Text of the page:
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Charles Mizrahi

Investment Guru of the Year 2007: Ken Heebner

December 20, 2007

We are very glad to announce that Ken Heebner has been named Investment Guru of the Year 2007 by GuruFocus readers.

Ken Heebner is the co-founder of Capital Growth Management, a money management firm with more than $9 billion under management. Ken Heebner is the manager of CGM Focus Fund. Since the beginning of the year, the fund has rocketed more than 60%, thumping the S&P500 index by some 57%. Over the past ten years, CGM Focus has chalked up astounding average returns of 25% a year.

We started this year by asking readers to nominate their favorite Gurus, these Gurus are then listed as candidates for readers to vote. The candidates were Ken Heebner, Bruce Berkowitz, Robert Rodriguez, Martin Whitman and David Winters.

Out of all the readers that voted, Ken Heebner received 34.8% of the votes, declaring him Investment Guru of the Year 2007. Bruce Berkowitz received 27.5% of the votes at second place. He is followed by Robert Rodriguez, who received 16.4% of the votes. Martin Whitman and David Winters tied for 10.6% of the votes.

GuruFocus reader Generaljoe said, “KEN HEEBNER. CGMFX Mutual fund was the top fund for the month, year, and five year. He deserves it hands down.” Many would agree.

Ken Heebner calls himself a “plain vanilla” kind of fund manager, he looks for opportunities wherever he can find them and then pursues them aggressively, quickly diving in and out of stocks of all sorts. He sold short financial stocks due this year’s mortgage crisis, which helped him gain while others lost.

Robert Rodriguez, another candidate for Investment Guru of the Year 2007, has predicted the financial crisis a few years back (Read: Robert Rodriguez's Perspective on Financial Stocks and Sub-Prime Loans.) He avoided losses by investing little in financials during the past years. User Highroi says: “His returns / risk factor is the best on Wall Street this year in my humble opinion.” and this is agreed by Valuefan.

Congratulations, Mr. Heebner!


Rating: 3.2/5 (35 votes)

Comments

kanajan
Kanajan - 13 years ago    Report SPAM
Ken Heebner has not received the kind of adulation that his peers( like Bill Miller )have been lavished with.By any standard,his accomplishments will eclipse that of his contemporaries except maybe Warren Buffet. kanajan
yhlbb
Yhlbb - 13 years ago    Report SPAM
Sold LMVTX two years ago and have my check ready for CGMFX.

Form this Morningstar.com article:

"Heebner's superaggressive style means there are some blowups, however. And he's one of the few managers who doesn't give us regular interviews so it's been tough for us to warm up to his funds and grow comfortable enough with the risks. That said, we want to be sure to recognize the outstanding job he's done over the long haul for investors."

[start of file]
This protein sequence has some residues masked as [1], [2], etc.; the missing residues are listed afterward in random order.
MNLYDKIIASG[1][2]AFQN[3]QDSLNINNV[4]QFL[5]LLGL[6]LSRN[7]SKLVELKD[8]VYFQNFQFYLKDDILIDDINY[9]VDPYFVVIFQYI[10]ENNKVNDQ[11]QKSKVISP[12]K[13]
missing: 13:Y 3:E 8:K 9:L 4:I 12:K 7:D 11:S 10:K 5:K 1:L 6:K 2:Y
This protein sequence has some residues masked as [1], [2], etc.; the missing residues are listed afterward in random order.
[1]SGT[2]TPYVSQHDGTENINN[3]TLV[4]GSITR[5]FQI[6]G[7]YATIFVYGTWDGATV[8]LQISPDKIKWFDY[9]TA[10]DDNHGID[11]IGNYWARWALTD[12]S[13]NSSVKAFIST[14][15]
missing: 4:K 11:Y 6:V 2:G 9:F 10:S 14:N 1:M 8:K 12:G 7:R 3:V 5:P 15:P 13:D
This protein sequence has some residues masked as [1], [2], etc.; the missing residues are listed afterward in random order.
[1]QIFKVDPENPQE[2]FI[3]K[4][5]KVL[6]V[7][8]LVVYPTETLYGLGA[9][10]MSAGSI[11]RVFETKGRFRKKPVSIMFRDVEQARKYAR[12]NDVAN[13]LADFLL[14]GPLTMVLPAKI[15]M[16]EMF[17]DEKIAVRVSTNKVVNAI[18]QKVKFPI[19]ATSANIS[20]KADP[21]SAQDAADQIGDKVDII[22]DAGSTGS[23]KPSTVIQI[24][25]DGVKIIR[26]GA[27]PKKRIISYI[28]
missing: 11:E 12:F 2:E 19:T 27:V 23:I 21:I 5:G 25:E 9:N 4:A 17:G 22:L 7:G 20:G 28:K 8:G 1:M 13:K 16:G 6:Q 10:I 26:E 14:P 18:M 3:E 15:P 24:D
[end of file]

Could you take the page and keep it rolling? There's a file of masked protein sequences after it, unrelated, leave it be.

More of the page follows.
http://biz.yahoo.com/ms/071217/219092.html

Frank Lind
Frank Lind - 12 years ago    Report SPAM
He has made a LOT of money from oil.

But he made be die for a big loss due to the fact oil is a bubble that, like all speculation, will pop at some point.

No wait...its different this time right?

China and India didnt exist before 2002. Suddenly they "woke up" and decided they wanted a better life.

I have a different view on the reason.

see this link please http://www.star-telegram.com/ed_wallace/story/651928.html
danielw
Danielw - 12 years ago    Report SPAM


Sigh. There that phrase is again. Let me point out the absolute uselessness of such a phrase again--this time with China and India as subject matter.

One of my recent posts pointed out that the phrase offered no useful advice because it can be taken to meet anything.

In the case of China and India, one can look at past rises and falls in developing markets and say it's not going to be different this time, so go short--or stay cleer of what they are buying at the very least (in this case all kinds of commodities).

Or one can look at centuries of history where China and India were the two largest economies and say that the world is returning to normal--which, as it does so, would require them to continue growing (especially building out the infrastructure that the nations need so badly). In this case, you'd want to go long sectors in the country, their currencies, or the things that they want to buy.

In any case, an investment strategy which seeks to act on the premise that things never change is useless because it depends entirely on one's point of reference. More importantly, it causes you to not think much at all about the real important issues.

By the way, as per capita income gets above 2500 dollars or so, consumption of materials in those nations has always sky-rocketed. Will this time be different? Again, I wouldn't invest on that assumption--just another point.

One needs to look at real issues like supply and demand, the direction of the incomes, and balance sheets, of the people doing the buying--as well as their needs and desires. (In this case, plumbing, ports, electricity, protein, and so on...)

Heebner to his credit has focused on the real issues despite everybody saying commodities were in a bubble since 2003--and tech/finance/real estate was going to come roaring back any time! He actually did a lot of work on water problems in Chile that go unrecognized because too many people see a price rise in think "bubble"--having as they do no clue the causes for such a rise...

--Daniel

http://danielwahl.blogspot.com/

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